Wheat Prices Trade ‘Limit Up' Again, Hit Highest in Nearly 14 Years as Russia-Ukraine Conflict Continues

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Wheat futures reached new multiyear highs Wednesday, as war between major exporters Russia and Ukraine continued to raise concerns about the global supply of the commodity.

The moves in the commodity market come amid reports that Russian forces have surrounded two key cities in southern Ukraine.

Wheat futures on Wednesday settled at $10.59 per bushel, up 7.62%, the highest level since wheat traded at $10.9125 on March 26, 2008.

For a second consecutive day, wheat was at "limit up," meaning it reached the highest amount the price of a commodity is allowed to increase in a single day.

"Look at what's happening to wheat prices right now. We could be talking about a major food inflation story," Helima Croft, RBC Capital Markets' head of global commodity strategy, told CNBC's "Worldwide Exchange" on Wednesday morning.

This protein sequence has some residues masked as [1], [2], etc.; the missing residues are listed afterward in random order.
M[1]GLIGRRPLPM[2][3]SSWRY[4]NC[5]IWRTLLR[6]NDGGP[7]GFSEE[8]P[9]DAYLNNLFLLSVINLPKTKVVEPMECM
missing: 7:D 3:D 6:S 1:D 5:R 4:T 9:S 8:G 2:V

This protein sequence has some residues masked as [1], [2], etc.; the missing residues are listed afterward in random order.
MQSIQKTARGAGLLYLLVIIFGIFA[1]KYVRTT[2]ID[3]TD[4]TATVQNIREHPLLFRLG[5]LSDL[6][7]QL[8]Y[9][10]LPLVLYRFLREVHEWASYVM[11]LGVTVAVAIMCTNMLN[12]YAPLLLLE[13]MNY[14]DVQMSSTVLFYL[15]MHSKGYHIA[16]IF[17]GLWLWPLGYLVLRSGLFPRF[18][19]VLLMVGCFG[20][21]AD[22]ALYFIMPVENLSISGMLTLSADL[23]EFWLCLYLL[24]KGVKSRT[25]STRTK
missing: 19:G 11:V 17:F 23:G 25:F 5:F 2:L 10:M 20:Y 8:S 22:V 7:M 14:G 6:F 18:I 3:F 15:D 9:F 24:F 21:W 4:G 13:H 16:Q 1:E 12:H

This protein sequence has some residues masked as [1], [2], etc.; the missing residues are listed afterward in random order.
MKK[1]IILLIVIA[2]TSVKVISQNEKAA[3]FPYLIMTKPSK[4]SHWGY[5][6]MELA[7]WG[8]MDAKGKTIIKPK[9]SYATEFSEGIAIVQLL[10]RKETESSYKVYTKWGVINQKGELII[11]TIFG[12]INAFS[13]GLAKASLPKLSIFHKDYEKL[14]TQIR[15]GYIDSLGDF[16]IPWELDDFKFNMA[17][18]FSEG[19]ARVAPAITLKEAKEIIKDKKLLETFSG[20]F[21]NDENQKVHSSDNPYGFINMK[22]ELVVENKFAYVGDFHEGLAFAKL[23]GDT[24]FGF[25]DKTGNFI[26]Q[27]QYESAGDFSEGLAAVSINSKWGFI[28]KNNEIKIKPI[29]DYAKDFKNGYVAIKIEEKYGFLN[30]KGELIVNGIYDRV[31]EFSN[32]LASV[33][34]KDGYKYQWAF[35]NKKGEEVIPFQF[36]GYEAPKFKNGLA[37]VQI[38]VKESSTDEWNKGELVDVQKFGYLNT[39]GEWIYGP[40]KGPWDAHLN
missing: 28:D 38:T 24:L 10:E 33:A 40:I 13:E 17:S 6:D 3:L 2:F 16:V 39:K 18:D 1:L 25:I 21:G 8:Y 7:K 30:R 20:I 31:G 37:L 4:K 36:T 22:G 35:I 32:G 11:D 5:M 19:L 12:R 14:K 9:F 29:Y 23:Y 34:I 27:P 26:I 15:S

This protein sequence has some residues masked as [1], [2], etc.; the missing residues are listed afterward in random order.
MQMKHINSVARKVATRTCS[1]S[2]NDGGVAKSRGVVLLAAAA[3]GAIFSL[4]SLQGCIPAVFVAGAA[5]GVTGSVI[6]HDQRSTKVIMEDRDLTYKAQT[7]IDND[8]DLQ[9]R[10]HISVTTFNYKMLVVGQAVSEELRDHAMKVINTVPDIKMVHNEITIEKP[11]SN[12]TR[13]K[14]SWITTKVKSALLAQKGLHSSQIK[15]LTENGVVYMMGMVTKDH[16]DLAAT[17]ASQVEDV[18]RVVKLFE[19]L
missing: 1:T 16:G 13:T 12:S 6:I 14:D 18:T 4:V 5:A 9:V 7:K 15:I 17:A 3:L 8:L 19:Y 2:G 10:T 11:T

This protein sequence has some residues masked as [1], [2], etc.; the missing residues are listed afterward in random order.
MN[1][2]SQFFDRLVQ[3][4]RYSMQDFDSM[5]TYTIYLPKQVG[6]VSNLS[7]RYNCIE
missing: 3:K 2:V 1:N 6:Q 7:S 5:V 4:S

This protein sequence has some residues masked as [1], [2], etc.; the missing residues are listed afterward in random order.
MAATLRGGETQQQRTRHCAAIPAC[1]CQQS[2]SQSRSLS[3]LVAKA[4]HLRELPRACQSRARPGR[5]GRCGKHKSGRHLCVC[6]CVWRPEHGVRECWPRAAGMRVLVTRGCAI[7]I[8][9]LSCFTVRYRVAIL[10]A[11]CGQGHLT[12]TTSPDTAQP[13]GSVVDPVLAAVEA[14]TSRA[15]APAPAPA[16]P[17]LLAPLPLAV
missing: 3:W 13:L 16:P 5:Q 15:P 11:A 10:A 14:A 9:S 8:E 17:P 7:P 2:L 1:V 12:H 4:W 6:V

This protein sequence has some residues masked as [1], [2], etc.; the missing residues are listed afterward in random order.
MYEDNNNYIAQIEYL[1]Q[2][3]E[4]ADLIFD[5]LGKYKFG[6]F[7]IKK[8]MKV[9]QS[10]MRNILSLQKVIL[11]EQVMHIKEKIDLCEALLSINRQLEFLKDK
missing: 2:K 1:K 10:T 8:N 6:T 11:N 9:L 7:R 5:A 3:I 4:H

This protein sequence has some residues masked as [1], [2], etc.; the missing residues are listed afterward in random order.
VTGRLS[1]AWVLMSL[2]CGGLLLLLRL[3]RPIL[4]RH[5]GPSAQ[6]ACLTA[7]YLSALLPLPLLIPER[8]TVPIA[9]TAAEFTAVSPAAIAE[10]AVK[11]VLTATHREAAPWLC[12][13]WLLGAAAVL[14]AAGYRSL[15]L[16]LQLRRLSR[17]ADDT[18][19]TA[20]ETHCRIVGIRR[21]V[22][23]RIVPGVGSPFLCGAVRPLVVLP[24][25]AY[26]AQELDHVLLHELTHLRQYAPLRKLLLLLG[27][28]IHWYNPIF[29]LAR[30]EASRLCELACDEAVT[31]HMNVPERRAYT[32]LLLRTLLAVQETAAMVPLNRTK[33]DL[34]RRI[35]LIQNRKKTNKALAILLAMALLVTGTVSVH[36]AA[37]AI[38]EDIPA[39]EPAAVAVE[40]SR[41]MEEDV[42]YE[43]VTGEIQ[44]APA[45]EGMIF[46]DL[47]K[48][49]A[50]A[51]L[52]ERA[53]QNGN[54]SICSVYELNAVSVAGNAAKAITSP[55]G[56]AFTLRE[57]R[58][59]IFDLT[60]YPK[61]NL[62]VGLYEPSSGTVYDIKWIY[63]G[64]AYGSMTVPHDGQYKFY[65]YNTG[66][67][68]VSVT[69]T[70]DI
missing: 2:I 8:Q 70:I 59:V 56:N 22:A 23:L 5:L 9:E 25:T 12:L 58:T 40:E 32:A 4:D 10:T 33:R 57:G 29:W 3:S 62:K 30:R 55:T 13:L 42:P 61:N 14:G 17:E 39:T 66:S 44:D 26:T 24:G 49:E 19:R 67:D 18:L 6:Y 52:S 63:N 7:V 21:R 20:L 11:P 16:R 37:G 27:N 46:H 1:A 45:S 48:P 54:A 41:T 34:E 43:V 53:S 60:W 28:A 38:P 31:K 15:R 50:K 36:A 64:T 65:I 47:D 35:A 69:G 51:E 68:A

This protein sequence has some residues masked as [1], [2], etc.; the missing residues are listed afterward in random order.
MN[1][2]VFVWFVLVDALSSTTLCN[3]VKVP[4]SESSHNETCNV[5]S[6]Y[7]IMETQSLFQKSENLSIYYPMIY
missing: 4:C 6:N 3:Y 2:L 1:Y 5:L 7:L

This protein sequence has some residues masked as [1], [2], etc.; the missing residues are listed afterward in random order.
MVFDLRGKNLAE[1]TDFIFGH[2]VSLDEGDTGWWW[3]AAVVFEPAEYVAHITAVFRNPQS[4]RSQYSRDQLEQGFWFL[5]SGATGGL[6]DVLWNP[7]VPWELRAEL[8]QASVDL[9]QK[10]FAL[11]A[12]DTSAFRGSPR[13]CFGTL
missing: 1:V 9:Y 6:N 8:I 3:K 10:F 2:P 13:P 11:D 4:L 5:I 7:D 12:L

Russia is the largest exporter of wheat and Ukraine is among the four biggest exporters of the commodity, according to JPMorgan. Of the international wheat trade, 17% comes from Russia and 12% comes from Ukraine, according to Bank of America.

The price of corn, also a major agricultural product of the two countries, hit $7.4775 per bushel at its highs Wednesday, its highest level since reaching $7.5275 on Dec. 7, 2012. Corn futures settled at $7.27 per bushel.

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